Complex regional pain syndrome (CRPS) causes severe pain and swelling in the extremities that can result in the loss of function. CRPS can occur at any age, although it is most prevalent in individuals between the ages of 50 and 70 years, occurring in women more than men.[i] While there is greater awareness and research into this neurological condition, causes as well as CRPS treatment remain inconclusive.
In this article we look at symptoms and classification of CRPS. In addition, we will discuss how it is diagnosed, risk factors in developing CRPS as well as treatment approaches, including medical management and physiotherapy.
Table of Contents
- What is CRPS?
- What are the symptoms of CRPS?
- Diagnosis of CRPS
- What causes CRPS?
- CRPS treatment
- Physiotherapy management of CRPS
What is Complex Regional Pain Syndrome or CRPS?
Complex regional pain syndrome (CRPS) is an acute and chronic pain condition characterized by severe pain, swelling and changes to the skin typically in distal limbs like the hand or foot.
CRPS is believed to be caused by a malfunction in the nervous system, where the body’s pain receptors become overactive and send constant pain signals to the brain. It can occur after an injury, surgery, or even a minor trauma such as a sprain or strain. However, in some cases, there may not be an identifiable trigger.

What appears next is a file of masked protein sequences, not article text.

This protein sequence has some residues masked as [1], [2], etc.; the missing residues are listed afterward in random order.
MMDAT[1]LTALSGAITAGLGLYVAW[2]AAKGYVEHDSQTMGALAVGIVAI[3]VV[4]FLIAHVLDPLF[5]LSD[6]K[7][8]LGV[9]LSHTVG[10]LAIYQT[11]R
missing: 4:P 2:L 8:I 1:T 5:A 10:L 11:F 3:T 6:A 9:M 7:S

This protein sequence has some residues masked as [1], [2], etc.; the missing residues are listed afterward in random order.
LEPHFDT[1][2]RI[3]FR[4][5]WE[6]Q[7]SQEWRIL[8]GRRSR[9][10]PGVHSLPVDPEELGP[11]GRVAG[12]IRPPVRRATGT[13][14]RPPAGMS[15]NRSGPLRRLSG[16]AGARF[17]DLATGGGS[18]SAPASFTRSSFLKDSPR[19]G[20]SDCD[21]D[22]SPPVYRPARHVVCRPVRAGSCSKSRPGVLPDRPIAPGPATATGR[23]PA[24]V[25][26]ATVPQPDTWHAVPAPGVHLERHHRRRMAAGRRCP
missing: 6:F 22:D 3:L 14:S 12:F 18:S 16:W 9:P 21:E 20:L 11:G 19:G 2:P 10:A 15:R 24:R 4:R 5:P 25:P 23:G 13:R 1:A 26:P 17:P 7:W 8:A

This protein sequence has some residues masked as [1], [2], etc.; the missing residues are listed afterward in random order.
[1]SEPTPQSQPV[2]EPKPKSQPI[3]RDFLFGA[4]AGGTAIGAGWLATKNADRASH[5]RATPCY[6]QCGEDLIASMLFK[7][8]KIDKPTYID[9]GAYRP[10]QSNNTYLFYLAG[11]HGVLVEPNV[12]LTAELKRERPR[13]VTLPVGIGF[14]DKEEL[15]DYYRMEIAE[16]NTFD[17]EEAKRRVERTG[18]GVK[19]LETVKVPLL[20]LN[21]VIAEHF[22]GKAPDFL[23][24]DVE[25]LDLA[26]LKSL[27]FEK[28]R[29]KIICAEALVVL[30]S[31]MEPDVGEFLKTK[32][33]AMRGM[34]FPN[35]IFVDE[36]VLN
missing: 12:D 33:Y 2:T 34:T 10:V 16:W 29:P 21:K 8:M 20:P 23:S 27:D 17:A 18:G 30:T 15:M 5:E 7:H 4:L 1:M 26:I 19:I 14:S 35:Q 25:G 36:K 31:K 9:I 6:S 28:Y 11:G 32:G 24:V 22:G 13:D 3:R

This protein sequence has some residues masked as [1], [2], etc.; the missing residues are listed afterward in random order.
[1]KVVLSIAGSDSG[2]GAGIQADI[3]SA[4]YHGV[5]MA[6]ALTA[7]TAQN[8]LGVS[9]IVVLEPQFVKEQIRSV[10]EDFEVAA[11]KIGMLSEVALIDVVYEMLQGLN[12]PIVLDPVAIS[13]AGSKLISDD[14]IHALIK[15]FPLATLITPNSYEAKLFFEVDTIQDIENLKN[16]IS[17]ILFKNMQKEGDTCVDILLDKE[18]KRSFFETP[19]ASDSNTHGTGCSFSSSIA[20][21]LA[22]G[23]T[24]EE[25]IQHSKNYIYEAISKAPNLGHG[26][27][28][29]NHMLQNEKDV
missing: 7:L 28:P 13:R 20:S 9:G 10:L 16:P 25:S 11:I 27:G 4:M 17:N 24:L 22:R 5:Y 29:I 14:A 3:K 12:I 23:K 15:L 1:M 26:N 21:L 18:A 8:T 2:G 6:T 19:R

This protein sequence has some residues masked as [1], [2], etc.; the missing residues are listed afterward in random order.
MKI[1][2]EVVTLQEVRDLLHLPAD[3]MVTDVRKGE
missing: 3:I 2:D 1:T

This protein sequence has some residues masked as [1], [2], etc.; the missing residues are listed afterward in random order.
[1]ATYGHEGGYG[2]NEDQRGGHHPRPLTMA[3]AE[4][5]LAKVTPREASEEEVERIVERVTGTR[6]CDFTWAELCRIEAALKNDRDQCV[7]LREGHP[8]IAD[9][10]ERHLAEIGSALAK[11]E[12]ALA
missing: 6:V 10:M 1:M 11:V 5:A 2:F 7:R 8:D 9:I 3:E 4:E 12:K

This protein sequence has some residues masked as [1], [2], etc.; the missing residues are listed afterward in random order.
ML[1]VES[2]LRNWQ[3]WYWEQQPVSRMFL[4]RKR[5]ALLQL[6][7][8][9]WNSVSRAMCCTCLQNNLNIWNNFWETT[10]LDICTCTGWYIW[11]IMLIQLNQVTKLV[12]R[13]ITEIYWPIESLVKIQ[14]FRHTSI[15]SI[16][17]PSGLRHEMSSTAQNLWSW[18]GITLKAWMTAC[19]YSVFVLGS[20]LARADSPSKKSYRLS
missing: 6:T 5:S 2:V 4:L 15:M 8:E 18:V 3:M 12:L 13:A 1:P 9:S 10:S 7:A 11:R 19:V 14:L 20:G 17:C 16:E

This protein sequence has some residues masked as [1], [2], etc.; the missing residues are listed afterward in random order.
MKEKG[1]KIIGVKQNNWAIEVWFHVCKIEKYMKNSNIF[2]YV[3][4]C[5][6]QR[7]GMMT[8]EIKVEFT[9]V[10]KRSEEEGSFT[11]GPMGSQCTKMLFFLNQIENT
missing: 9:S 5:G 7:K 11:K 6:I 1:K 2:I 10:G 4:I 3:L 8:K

There are two types of CRPS: Type 1, which occurs after an injury or trauma that did not directly damage the nerves in the affected limb, and Type 2, which occurs after an injury or trauma that did directly damage the nerves in the affected limb.
In this condition, pain is the predominant symptom with other sensory and motor changes resulting in loss of function.
- Pain – This pain is often described as burning, stabbing, stinging or tearing in sensation. In CRPS there is increased sensitivity to painful stimuli (hyperalgesia) as well as feeling pain from stimuli that are usually not painful (allodynia).
- Autonomic changes – The affected area is typically warm, red and swollen. In addition, the skin may be shiny with increased or decreased hair and nail growth in the area.[ii]
- Motor impairment – The above changes and swelling often lead to decreased use and function of the affected limb leading to weakness and loss of function.
These symptoms can also change over time as the condition becomes more chronic in nature.
CRPS is often diagnosed by ruling out other similar conditions, and from a detailed physical examination and medical history. Doctors may order other tests such as x-rays, MRI’s and EMG’s to determine the integrity of other structures such as bone, muscles and nerves and to rule out other conditions.
Causes of CRPS
While the exact cause is unclear, it appears that multiple factors contribute to the development of CRPS.
These factors include:
- Immobilization – Limited movements due to fracture, surgery, paralysis and trauma can result in the cascade of responses such as:
- Elevated inflammatory response – With CRPS patients have increased levels of inflammation producing substances and pain enhancing substances in the nerves released by the body[v]
- Autonomic nervous system imbalance – There is a dysregulation and sensitivity to neurohormones being circulated in the body[vi]